Fine Gael Cork Senator, Tim Lombard, has called for the Meningitis B vaccine programme, introduced in October 2016, to be back-dated to allow for a catch up scheme for all children.
“The Meningitis B vaccine programme introduced by my Fine Gael colleague and Minister for Health, Simon Harris TD, in October last year was a great incentive for families to ensure their children are vaccinated. We are all aware of the dangers of Meningitis B and it is a critical investment in our future to immunise against it.
“This incentive was made available to children born from the time of its introduction in October 2016 onwards. Where this has occurred with previous vaccination programmes in the past, a backdated catch up scheme would sometimes be introduced at a later date, ensuring that children born before the scheme was introduced could also benefit.
“This is exactly what I am calling for in the case of the Meningitis B vaccine. While I understand the funds are not there to do it at the moment, I am hopeful it can be done as soon as possible and I will continue to push for the backdating of this scheme.
Senator Lombard debating in the Seanad about the need to back-date the catch up MenB scheme
“Contracting Meningococcal disease can be life threatening; 1 in 20 who contract it will die. There is an average of 170 cases of Meningitis B in Ireland per year and 10% of the survivors endure major disability, including amputations, loss of hearing and brain damage.
“The dangers are very real, but we are lucky to live in a time where medical assistance is available. Not only does early diagnosis and antibiotics ensure most people who contract the disease will make a full recovery, but better than that is that Meningitis B is preventable through vaccination.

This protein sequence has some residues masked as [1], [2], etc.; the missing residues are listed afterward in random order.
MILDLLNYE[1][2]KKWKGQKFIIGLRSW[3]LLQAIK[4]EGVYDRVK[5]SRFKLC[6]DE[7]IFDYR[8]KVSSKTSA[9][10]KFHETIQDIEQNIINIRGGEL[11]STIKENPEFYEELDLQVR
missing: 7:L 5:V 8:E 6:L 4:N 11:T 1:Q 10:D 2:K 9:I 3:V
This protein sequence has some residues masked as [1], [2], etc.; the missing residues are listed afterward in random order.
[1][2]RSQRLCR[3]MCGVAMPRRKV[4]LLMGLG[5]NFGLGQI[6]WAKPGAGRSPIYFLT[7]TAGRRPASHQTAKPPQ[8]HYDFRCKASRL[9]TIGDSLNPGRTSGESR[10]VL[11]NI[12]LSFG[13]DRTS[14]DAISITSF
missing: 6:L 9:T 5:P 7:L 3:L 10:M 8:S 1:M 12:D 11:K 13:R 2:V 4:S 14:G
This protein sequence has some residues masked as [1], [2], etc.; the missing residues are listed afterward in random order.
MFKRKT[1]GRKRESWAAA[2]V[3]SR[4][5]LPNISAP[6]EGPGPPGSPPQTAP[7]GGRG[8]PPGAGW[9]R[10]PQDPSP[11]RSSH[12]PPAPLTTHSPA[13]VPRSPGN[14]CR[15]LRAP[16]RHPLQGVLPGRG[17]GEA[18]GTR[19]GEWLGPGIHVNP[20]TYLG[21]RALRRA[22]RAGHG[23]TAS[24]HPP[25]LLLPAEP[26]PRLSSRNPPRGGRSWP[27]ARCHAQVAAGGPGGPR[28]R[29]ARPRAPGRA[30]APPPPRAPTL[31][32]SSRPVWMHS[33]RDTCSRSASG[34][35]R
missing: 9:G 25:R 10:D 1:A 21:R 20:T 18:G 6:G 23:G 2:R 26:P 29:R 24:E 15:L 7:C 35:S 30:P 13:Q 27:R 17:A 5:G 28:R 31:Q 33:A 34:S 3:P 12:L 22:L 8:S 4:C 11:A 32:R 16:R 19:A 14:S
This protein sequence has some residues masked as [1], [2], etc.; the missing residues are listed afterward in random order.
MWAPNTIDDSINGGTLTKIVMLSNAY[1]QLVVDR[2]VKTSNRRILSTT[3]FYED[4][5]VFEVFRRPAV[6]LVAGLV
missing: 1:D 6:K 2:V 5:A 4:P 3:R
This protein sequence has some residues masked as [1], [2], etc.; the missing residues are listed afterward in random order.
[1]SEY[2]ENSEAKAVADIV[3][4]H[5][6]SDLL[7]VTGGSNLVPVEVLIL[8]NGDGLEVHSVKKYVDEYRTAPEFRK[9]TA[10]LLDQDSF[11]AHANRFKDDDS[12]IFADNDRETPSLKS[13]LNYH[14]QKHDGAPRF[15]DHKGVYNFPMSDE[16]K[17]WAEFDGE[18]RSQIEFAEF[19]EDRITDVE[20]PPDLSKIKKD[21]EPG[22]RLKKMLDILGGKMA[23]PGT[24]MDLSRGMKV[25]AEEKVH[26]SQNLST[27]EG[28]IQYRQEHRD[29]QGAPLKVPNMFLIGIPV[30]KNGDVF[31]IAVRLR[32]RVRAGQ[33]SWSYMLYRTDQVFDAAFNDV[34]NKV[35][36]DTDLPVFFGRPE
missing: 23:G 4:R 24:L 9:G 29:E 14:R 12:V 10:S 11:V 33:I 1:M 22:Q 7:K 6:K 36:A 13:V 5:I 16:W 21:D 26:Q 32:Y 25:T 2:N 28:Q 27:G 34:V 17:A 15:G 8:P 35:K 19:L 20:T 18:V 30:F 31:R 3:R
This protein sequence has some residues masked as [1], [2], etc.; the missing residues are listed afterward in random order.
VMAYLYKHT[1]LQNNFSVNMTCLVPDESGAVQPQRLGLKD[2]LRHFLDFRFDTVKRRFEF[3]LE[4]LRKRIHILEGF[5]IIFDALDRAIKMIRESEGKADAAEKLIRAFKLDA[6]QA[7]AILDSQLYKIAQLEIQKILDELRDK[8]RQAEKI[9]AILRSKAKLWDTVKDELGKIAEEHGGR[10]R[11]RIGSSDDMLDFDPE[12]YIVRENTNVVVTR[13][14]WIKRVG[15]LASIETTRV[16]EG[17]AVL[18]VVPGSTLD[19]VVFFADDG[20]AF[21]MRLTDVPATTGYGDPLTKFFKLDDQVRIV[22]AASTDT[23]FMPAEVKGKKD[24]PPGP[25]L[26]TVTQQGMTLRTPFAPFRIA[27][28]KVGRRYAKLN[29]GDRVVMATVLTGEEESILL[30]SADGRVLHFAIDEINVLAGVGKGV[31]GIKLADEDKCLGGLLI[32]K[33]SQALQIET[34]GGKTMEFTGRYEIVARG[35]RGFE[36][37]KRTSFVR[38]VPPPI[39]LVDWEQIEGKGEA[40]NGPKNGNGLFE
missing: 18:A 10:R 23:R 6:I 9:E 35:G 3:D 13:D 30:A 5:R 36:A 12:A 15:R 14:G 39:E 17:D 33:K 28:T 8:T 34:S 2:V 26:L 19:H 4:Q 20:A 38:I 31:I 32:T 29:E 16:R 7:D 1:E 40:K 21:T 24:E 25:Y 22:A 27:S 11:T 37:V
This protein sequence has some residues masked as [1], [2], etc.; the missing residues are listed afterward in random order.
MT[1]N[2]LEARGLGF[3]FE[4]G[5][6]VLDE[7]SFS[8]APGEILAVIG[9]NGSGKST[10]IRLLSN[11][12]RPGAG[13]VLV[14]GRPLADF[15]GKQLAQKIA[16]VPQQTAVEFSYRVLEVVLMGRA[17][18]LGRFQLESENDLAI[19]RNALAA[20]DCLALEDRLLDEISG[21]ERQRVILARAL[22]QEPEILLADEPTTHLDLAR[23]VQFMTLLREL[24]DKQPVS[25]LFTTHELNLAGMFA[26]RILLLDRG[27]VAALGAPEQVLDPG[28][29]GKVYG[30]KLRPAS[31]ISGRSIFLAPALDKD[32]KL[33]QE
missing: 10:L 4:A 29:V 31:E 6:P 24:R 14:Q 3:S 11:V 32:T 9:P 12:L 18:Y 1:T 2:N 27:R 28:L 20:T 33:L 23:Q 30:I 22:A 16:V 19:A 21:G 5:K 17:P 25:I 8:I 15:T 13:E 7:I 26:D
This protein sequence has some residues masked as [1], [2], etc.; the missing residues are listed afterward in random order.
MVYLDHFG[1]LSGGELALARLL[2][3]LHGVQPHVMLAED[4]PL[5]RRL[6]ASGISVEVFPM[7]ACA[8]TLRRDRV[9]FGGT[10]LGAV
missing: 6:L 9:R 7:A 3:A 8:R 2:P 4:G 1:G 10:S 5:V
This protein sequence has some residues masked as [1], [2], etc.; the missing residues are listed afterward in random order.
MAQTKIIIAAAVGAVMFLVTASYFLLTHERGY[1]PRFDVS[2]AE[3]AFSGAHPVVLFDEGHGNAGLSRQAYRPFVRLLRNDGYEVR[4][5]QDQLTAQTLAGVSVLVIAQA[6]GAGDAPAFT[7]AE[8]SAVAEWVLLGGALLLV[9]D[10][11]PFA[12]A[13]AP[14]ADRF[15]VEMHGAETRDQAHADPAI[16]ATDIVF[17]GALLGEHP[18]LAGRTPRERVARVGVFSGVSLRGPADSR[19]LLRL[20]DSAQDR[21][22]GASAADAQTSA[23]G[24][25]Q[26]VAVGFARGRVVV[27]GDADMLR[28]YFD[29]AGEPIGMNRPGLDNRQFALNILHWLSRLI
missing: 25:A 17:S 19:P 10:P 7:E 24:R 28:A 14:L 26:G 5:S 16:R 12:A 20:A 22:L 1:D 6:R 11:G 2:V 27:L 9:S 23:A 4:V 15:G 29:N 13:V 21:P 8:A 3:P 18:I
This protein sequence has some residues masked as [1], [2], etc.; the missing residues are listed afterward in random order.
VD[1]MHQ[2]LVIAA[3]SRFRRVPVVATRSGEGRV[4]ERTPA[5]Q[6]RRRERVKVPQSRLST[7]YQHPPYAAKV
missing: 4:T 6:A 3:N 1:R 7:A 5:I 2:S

“A recent case of a teenage death in Cork has highlighted the sadness and loss caused by this disease, and the fact it could have been prevented only intensifies the wretchedness of the situation.
“The Meningitis B vaccine has been shown to be very effective, providing great protection against contracting this particular strain of the disease. We have seen in other countries how an immunisation scheme, offered and run through the school systems, has reduced the rate of this particular meningococcal strain to a level where experts deem routine vaccination unnecessary. It was also noted that the epidemic waned faster than would have been expected if there had been no intervention.
“In Ireland, the HSE National Cold Chain Service has distributed 35,500 doses of the Men B vaccine to date. This is sufficient to vaccinate the children in the cohort born on or after the 1st October 2016, although the uptake figures are not yet available.
“While this immunisation programme is great step in safeguarding infant Ireland against infection, I believe it is essential that it be extended toward all Irish youth. There are two vulnerable age groups, the 0-5 and 13-18; these are the children that should receive vaccination first, after which we have to continue distribution to the 6-12 year olds.
“Additionally, my own research has found that the current average cost of this vaccination (for those outside the parameters of the free immunisation scheme) is, on average, €150 per shot. This is a huge financial burden for parents, especially when considering that children over 9 months receive 2 shots and those under 9 months require 3.
“I believe a catchup scheme should be introduced to help alleviate the cost of protecting our children against infectious and life-threatening diseases. Not only is it financially supportive for parents and families, but this Men B vaccine is a crucial for the future health of our children.”
10 March 2017